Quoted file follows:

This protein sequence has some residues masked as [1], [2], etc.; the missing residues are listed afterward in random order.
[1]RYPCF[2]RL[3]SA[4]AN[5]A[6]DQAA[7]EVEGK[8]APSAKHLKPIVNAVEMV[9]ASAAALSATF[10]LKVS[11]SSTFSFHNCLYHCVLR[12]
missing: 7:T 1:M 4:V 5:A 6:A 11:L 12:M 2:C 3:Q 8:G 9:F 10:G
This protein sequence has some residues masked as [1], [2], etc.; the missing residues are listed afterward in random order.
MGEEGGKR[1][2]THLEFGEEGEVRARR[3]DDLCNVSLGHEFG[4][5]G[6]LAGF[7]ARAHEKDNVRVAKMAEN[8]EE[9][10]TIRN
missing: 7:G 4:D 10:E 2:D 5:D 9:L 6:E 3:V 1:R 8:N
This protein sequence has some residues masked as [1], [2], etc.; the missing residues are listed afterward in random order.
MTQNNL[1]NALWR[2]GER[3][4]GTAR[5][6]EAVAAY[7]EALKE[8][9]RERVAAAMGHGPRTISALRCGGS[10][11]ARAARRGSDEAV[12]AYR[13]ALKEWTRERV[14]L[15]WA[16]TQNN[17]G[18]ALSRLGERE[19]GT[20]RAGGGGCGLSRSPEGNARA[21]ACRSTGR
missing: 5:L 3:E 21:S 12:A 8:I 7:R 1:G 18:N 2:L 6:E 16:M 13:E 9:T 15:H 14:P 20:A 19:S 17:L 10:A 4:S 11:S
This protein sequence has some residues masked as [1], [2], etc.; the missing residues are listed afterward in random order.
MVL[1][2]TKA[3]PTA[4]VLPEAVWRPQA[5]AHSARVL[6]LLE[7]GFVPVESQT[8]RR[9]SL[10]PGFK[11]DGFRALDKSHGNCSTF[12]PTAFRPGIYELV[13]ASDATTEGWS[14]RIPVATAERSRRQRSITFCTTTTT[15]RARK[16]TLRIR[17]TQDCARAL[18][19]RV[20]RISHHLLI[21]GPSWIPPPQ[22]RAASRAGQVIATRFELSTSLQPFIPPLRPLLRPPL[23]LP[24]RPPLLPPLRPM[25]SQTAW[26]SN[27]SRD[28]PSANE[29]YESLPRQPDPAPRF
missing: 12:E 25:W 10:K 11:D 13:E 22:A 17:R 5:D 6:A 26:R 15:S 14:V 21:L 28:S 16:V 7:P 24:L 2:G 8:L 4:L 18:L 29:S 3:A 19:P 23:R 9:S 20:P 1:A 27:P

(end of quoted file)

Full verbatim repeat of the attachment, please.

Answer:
This protein sequence has some residues masked as [1], [2], etc.; the missing residues are listed afterward in random order.
[1]RYPCF[2]RL[3]SA[4]AN[5]A[6]DQAA[7]EVEGK[8]APSAKHLKPIVNAVEMV[9]ASAAALSATF[10]LKVS[11]SSTFSFHNCLYHCVLR[12]
missing: 7:T 1:M 4:V 5:A 6:A 11:L 12:M 2:C 3:Q 8:G 9:F 10:G
This protein sequence has some residues masked as [1], [2], etc.; the missing residues are listed afterward in random order.
MGEEGGKR[1][2]THLEFGEEGEVRARR[3]DDLCNVSLGHEFG[4][5]G[6]LAGF[7]ARAHEKDNVRVAKMAEN[8]EE[9][10]TIRN
missing: 7:G 4:D 10:E 2:D 5:D 9:L 6:E 3:V 1:R 8:N
This protein sequence has some residues masked as [1], [2], etc.; the missing residues are listed afterward in random order.
MTQNNL[1]NALWR[2]GER[3][4]GTAR[5][6]EAVAAY[7]EALKE[8][9]RERVAAAMGHGPRTISALRCGGS[10][11]ARAARRGSDEAV[12]AYR[13]ALKEWTRERV[14]L[15]WA[16]TQNN[17]G[18]ALSRLGERE[19]GT[20]RAGGGGCGLSRSPEGNARA[21]ACRSTGR
missing: 5:L 3:E 21:S 12:A 8:I 7:R 1:G 18:N 2:L 6:E 16:M 13:E 9:T 15:H 14:P 20:A 19:S 17:L 10:A 4:S 11:S
This protein sequence has some residues masked as [1], [2], etc.; the missing residues are listed afterward in random order.
MVL[1][2]TKA[3]PTA[4]VLPEAVWRPQA[5]AHSARVL[6]LLE[7]GFVPVESQT[8]RR[9]SL[10]PGFK[11]DGFRALDKSHGNCSTF[12]PTAFRPGIYELV[13]ASDATTEGWS[14]RIPVATAERSRRQRSITFCTTTTT[15]RARK[16]TLRIR[17]TQDCARAL[18][19]RV[20]RISHHLLI[21]GPSWIPPPQ[22]RAASRAGQVIATRFELSTSLQPFIPPLRPLLRPPL[23]LP[24]RPPLLPPLRPM[25]SQTAW[26]SN[27]SRD[28]PSANE[29]YESLPRQPDPAPRF
missing: 12:E 25:W 10:K 11:D 13:E 22:A 17:R 5:D 6:A 26:R 15:S 14:V 21:L 28:S 16:V 7:P 24:L 2:G 8:L 4:L 18:L 29:S 3:A 19:P 23:R 9:S 20:P 1:A 27:P